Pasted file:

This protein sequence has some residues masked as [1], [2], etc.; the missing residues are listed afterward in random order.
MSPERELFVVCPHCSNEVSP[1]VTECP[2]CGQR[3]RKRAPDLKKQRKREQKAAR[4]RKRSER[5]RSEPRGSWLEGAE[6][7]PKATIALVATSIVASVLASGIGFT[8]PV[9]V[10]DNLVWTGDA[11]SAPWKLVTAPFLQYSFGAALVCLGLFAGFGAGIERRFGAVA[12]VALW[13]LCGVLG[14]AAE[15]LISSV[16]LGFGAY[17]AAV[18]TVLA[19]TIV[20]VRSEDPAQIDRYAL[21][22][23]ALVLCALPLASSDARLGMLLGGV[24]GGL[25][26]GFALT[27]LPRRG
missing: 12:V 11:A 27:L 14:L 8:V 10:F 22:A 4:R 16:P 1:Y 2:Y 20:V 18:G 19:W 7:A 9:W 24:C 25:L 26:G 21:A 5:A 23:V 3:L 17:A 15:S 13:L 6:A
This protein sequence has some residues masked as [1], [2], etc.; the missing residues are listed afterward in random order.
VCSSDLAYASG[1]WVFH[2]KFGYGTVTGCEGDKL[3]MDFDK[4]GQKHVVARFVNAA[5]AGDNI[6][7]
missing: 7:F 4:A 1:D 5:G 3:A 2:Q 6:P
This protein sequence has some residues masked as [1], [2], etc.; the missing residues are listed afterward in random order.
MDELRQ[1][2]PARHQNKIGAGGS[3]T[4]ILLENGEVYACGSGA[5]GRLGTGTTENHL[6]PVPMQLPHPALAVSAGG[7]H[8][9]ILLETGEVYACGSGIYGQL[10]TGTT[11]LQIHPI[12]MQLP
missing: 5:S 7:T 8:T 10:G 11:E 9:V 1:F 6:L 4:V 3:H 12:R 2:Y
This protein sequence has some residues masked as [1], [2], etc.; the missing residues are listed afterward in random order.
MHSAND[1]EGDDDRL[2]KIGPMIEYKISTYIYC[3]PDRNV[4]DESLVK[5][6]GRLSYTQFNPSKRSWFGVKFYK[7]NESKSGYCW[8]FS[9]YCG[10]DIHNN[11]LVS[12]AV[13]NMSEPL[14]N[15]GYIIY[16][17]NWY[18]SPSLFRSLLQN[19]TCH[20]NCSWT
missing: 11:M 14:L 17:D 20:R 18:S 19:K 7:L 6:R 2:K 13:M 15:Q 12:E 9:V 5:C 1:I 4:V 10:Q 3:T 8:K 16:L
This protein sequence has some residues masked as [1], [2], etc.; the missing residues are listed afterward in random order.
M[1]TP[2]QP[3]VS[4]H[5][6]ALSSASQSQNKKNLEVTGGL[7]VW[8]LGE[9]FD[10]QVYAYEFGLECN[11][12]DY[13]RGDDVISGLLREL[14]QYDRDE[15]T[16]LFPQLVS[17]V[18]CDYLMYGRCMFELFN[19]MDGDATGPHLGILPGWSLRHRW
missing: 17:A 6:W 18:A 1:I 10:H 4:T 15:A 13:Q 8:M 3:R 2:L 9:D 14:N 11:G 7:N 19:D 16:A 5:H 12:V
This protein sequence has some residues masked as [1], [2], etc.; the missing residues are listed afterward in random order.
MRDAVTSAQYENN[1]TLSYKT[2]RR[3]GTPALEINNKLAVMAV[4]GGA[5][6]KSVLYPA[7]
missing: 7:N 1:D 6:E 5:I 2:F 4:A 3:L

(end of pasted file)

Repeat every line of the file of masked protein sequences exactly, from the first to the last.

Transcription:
This protein sequence has some residues masked as [1], [2], etc.; the missing residues are listed afterward in random order.
MSPERELFVVCPHCSNEVSP[1]VTECP[2]CGQR[3]RKRAPDLKKQRKREQKAAR[4]RKRSER[5]RSEPRGSWLEGAE[6][7]PKATIALVATSIVASVLASGIGFT[8]PV[9]V[10]DNLVWTGDA[11]SAPWKLVTAPFLQYSFGAALVCLGLFAGFGAGIERRFGAVA[12]VALW[13]LCGVLG[14]AAE[15]LISSV[16]LGFGAY[17]AAV[18]TVLA[19]TIV[20]VRSEDPAQIDRYAL[21][22][23]ALVLCALPLASSDARLGMLLGGV[24]GGL[25][26]GFALT[27]LPRRG
missing: 12:V 11:A 27:L 14:L 8:V 10:F 22:A 4:R 16:P 1:Y 2:Y 20:V 18:G 19:W 7:A 9:W 24:C 25:L 26:G 21:A 5:A 23:V 3:L 17:A 15:S 13:L 6:A
This protein sequence has some residues masked as [1], [2], etc.; the missing residues are listed afterward in random order.
VCSSDLAYASG[1]WVFH[2]KFGYGTVTGCEGDKL[3]MDFDK[4]GQKHVVARFVNAA[5]AGDNI[6][7]
missing: 7:F 4:A 1:D 5:G 3:A 2:Q 6:P
This protein sequence has some residues masked as [1], [2], etc.; the missing residues are listed afterward in random order.
MDELRQ[1][2]PARHQNKIGAGGS[3]T[4]ILLENGEVYACGSGA[5]GRLGTGTTENHL[6]PVPMQLPHPALAVSAGG[7]H[8][9]ILLETGEVYACGSGIYGQL[10]TGTT[11]LQIHPI[12]MQLP
missing: 5:S 7:T 8:T 10:G 11:E 9:V 1:F 6:L 4:V 3:H 12:R 2:Y
This protein sequence has some residues masked as [1], [2], etc.; the missing residues are listed afterward in random order.
MHSAND[1]EGDDDRL[2]KIGPMIEYKISTYIYC[3]PDRNV[4]DESLVK[5][6]GRLSYTQFNPSKRSWFGVKFYK[7]NESKSGYCW[8]FS[9]YCG[10]DIHNN[11]LVS[12]AV[13]NMSEPL[14]N[15]GYIIY[16][17]NWY[18]SPSLFRSLLQN[19]TCH[20]NCSWT
missing: 11:M 14:L 17:D 20:R 18:S 19:K 7:L 6:R 2:K 13:M 15:Q 12:E 9:V 5:C 1:I 4:V 10:Q 3:T 8:K 16:L
This protein sequence has some residues masked as [1], [2], etc.; the missing residues are listed afterward in random order.
M[1]TP[2]QP[3]VS[4]H[5][6]ALSSASQSQNKKNLEVTGGL[7]VW[8]LGE[9]FD[10]QVYAYEFGLECN[11][12]DY[13]RGDDVISGLLREL[14]QYDRDE[15]T[16]LFPQLVS[17]V[18]CDYLMYGRCMFELFN[19]MDGDATGPHLGILPGWSLRHRW
missing: 17:A 6:W 18:A 1:I 10:H 4:T 15:A 13:Q 8:M 3:R 2:L 9:D 14:N 11:G 7:N 19:D 16:A 5:H 12:V
This protein sequence has some residues masked as [1], [2], etc.; the missing residues are listed afterward in random order.
MRDAVTSAQYENN[1]TLSYKT[2]RR[3]GTPALEINNKLAVMAV[4]GGA[5][6]KSVLYPA[7]
missing: 7:N 1:D 6:E 5:I 2:F 4:A 3:L